Montana Voters Deciding State, Congressional Races

By Beacon Staff

HELENA – Voters were to decide Tuesday whether to hand Denny Rehberg a sixth term as Montana’s congressman and where the balance of power will fall in a state House that is now evenly split.

Voters were also asked to pick a new Supreme Court justice and to accept or reject four ballot initiatives.

Rehberg, the Republican incumbent, is up against challenger Dennis McDonald, a first-time candidate and the former chairman of the state Democratic party.

Rehberg won 75 percent of the Republican vote in his June primary victory, where he faced challengers for the first time as an incumbent. He has since moved toward the state’s burgeoning tea party movement by joining the new congressional Tea Party Caucus, while trying to hold onto his centrist ties by praising Democratic Gov. Brian Schweitzer for keeping the state budget in check.

McDonald, meanwhile, has tried to color the incumbent as an ineffective politician with no real accomplishments to speak of during his tenure in Congress.

He has attacked Rehberg on the congressman’s lawsuit against city of Billings over the way firefighters dealt with a 2008 blaze that damaged subdivision land developed by his company. McDonald also said Rehberg used questionable judgment when, after a couple drinks, he allowed staffers in August 2009 to join him on a boat that crashed while being piloted by state Sen. Greg Barkus, who is fighting charges that he was drunk while driving the vessel.

Tuesday’s election could also mean a shift in power in the Legislature. Republicans are trying to win majorities in both chambers after a rowdy primary that saw GOP voters backing roughly half of the candidates favored by hardline conservative activists.

But backlash against the federal government and Montana voters’ tradition of defying expectations add up to an unpredictable outcome.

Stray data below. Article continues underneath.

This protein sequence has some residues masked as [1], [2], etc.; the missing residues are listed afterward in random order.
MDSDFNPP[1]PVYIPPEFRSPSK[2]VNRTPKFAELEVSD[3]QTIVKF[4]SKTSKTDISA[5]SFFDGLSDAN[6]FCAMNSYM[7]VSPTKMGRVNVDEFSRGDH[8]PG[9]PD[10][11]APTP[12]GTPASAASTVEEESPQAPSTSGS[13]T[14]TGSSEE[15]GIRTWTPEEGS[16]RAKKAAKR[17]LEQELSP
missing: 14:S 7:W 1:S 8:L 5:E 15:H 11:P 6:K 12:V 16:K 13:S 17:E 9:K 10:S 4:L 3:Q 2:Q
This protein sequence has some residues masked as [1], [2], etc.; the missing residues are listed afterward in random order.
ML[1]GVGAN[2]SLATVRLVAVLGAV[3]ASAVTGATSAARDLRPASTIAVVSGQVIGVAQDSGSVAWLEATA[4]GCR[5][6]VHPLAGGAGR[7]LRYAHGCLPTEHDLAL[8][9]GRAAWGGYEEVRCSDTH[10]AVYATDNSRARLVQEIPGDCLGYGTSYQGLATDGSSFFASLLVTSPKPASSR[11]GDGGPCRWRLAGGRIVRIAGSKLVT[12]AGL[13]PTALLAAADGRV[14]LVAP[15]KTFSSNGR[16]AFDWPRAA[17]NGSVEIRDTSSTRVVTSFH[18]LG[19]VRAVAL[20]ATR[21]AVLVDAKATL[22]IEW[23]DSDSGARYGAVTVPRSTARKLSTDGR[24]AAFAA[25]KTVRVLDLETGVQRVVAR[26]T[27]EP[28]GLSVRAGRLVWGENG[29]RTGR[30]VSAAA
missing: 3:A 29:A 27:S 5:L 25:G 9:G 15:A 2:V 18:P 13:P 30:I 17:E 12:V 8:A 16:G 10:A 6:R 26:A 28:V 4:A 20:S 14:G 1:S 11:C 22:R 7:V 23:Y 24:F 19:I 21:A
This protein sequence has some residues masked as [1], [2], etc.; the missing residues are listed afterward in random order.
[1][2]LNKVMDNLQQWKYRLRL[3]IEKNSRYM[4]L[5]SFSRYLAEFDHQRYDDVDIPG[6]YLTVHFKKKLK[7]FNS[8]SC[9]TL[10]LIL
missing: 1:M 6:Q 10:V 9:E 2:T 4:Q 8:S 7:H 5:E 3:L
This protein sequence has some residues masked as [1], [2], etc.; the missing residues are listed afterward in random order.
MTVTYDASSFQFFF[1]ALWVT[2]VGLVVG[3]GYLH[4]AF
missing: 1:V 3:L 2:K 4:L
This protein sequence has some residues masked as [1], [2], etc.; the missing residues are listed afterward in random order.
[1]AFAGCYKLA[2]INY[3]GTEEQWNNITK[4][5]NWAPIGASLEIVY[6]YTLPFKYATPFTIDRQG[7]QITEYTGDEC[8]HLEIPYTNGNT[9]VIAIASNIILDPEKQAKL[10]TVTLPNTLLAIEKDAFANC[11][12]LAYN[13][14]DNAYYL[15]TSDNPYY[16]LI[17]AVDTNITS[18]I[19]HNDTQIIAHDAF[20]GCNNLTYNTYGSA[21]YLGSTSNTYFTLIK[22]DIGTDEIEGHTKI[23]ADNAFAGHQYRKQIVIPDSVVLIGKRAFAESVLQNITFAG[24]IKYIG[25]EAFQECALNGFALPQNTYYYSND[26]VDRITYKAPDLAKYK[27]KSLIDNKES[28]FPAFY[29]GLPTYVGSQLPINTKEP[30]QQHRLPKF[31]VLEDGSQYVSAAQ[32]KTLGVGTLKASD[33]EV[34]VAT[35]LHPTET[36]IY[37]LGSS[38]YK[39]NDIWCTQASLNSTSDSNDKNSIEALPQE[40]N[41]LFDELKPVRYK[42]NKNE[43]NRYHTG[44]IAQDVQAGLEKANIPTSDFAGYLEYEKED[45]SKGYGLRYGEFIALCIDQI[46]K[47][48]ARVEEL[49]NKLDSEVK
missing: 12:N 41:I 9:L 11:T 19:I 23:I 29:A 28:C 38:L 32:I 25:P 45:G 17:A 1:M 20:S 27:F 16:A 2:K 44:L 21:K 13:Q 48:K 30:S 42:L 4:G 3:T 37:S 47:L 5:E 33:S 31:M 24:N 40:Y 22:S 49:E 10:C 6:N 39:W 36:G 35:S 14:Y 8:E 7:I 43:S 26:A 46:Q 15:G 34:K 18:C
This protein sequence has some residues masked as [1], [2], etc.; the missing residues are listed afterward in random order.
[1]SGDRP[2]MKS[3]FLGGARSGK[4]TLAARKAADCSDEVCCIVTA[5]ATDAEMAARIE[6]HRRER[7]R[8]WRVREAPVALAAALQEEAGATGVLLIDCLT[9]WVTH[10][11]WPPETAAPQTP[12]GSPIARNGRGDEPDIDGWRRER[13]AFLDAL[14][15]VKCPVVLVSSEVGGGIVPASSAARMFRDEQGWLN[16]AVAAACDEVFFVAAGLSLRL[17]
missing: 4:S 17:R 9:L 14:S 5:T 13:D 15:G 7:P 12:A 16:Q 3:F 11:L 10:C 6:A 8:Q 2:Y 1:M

Democrats now hold organizational control of the House, which is split 50-50, because their party controls the governor’s office. In the Senate, Republicans have a 27-23 advantage.

The final days before the election were marked by political hit mailers both sides were sending in key legislative districts. At the same time, elected leaders like Rehberg and Democratic U.S. Sen. Max Baucus traveled the state rallying the faithful to get to the polls.

In the Supreme Court race, Helena attorney Beth Baker and Livingston judge Nels Swandal are competing to fill the seat of retiring state Supreme Court Justice William Leaphart.

Swandal has attempted to attract conservative voters in the nonpartisan race, issuing statements in support of gun rights and in a television advertisement where he mentions past support of Republicans. Baker has focused more on highlighting her backing from both high-profile Republicans and Democrats.

The ballot initiatives include a proposed 36 percent cap on payday loan interest rates, which proponents say will keep people from becoming trapped in a cycle of debt and which payday loan companies say will put them out of business.

Another measure would abolish 7,800 guaranteed outfitter-sponsored hunting licenses and raise fees for out-of-state clients of professional outfitters.

The final two initiatives deal with the state constitution. One is a proposed constitutional ban on new real estate transfer taxes. The other asks whether the state should call a convention to rewrite the constitution.

Stay Connected with the Daily Roundup.

Sign up for our newsletter and get the best of the Beacon delivered every day to your inbox.